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Let it flow

Hawley's cri de coeur for the Snake River



Last July I returned to my beloved Missoula after a period of forced exile in Canada. A Canadian by birth, I had made the mistake of returning to the Great White North on a business trip in the middle of my immigration application, and the boys at the border would not let me return home again until they had sorted out a glitch in my paperwork. It's a long story, but the border and the bulwark of its bureaucracy had become a dam of sorts, and it would not let me return to the place I absolutely, definitely had to be—where I was to wed my American lover in less than a month's time.

After 29 days of anxious, whiskey-drenched waiting, the dam finally disappeared two days before our ceremony, thanks in large part to the Promethean efforts of Senator John Tester and his helpful staff. When I got home, I found waiting for me Steven Hawley's new book, Recovering a Lost River: Removing Dams, Rewilding Salmon, Revitalizing Communities (Beacon Press, $26.95). My experience with the concrete thoroughness of U.S. immigration had created a great sense of empathy for the Pacific Northwest's endangered salmon, so I put everything but my impending wedding on hold and dove into Hawley's impassioned cri de coeur for the Snake River.


What a gift. There are already several books about the damnable impacts of the dams on the Snake and Columbia rivers, but Recovering a Lost River is a worthwhile addition to this library. Not only is it well-researched and chock-full of historical information and scientific fact, it is also a rollicking good read, the narrative equivalent of a barebones rafting trip through Hell's Canyon in high water.

Hawley spares no time or space to make clear what's at stake. After a scatological prologue that would have made Jonathan Swift proud, he travels to Alaska to see what the residents of "the last frontier state" are smoking. Turns out, it's salmon, and lots of it, in large part because they have refused to dam their rivers the way their West Coast cousins have to the south, in British Columbia, Washington, Oregon and California.

Returning home to the Pacific Northwest, Hawley recounts the now-familiar story of how human ingenuity and resourcefulness—and a whole lot of skulduggery involving a carefully constructed web of "lies, dam lies and statistics"—have turned the lower 48 states's great salmon rivers into sickly shadows of their former selves.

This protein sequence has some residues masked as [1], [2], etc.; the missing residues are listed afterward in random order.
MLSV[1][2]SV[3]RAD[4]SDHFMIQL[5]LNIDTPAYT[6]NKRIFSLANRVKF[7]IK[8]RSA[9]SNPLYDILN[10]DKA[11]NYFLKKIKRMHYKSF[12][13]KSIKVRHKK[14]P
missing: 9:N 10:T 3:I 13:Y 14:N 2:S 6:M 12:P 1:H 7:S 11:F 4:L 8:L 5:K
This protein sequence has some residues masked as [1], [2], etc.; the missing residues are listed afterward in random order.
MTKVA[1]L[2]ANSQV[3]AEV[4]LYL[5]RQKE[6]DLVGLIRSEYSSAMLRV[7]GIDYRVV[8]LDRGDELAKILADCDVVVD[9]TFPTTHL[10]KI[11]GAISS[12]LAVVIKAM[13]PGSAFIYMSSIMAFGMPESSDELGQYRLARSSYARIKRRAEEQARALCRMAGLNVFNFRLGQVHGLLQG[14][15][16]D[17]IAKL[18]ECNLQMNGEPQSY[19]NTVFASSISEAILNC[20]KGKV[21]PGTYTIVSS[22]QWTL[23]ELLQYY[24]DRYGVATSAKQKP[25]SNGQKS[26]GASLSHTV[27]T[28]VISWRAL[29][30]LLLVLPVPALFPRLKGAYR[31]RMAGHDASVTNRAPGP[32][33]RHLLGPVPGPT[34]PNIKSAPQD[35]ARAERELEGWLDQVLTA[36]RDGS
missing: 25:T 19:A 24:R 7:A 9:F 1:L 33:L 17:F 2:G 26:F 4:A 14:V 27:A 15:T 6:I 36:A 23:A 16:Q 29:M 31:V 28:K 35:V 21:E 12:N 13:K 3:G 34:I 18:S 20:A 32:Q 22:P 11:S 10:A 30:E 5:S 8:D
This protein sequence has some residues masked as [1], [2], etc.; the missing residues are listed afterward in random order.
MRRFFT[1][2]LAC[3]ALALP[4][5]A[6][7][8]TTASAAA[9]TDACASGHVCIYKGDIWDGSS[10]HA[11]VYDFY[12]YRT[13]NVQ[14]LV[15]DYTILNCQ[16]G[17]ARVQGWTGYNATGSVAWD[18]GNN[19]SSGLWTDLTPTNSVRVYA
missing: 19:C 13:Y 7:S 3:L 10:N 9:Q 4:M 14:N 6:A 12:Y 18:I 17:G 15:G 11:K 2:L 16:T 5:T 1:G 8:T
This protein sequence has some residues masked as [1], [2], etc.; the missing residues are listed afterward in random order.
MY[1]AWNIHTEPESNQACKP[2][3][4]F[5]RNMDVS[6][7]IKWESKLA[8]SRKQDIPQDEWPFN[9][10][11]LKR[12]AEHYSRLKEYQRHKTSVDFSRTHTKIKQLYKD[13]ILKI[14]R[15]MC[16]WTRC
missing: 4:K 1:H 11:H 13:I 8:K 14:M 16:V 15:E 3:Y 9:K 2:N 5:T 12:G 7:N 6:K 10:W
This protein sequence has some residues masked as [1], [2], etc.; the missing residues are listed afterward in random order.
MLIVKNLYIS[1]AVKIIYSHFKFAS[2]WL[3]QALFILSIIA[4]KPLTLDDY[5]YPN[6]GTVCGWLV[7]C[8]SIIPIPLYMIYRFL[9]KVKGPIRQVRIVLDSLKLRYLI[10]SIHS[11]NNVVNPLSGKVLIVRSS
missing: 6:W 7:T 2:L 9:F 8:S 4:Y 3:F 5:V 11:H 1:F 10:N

What makes Recovering a Lost River different is its optimism. In a world run down by innumerable stories of environmental degradation, Hawley, like the Gospels, tells tales of resurrection. He takes us to California and Maine to introduce us to the people and places that have had the temerity to remove dams for the higher purpose of serving those gods of the freshwater world: anadromous fish.

There's Allen Harthorn, a bipedal champion as tireless as his finned brothers and sisters. Harthorn looks after Butte Creek "as if it were part of his family," helping to bring thousands of salmon back from the brink in a tiny tributary of California's Sacramento River that, almost unbelievably today, was once thick with salmon.

It's clear from the beginning that Hawley has a specific purpose in mind, and that's to have the lower four dams on the Snake River removed to restore wild runs of endangered salmon. But the airtight case he makes in Recovering a Lost River indicates he has been able to maintain his journalistic integrity in the process. When the facts and lies he has uncovered during a decade of research coalesce into a conclusion as pellucid as a pool on the Clearwater River, there is little to do but cast it all down on the page and let readers decide the obvious for themselves.

This is clearly a book about substance, but like all good nonfiction these days, it includes all the makings of a good story: compelling narrative, effective pacing and what David James Duncan calls an "antic tone." Indeed, readers familiar with Duncan's work will find a similar voice in Recovering a Lost River. Hawley doesn't wield it as precisely and consistently as Duncan does—he sometimes overdoes it a tad, and ends up with the literary equivalent of casting into the huckleberry bushes on the far bank—but it is a tremendous read nonetheless. Once the snow hits, put your rod away, grab a copy and revel in the magic of a passionate river rat singing his heart out for the place—and fish—he loves.

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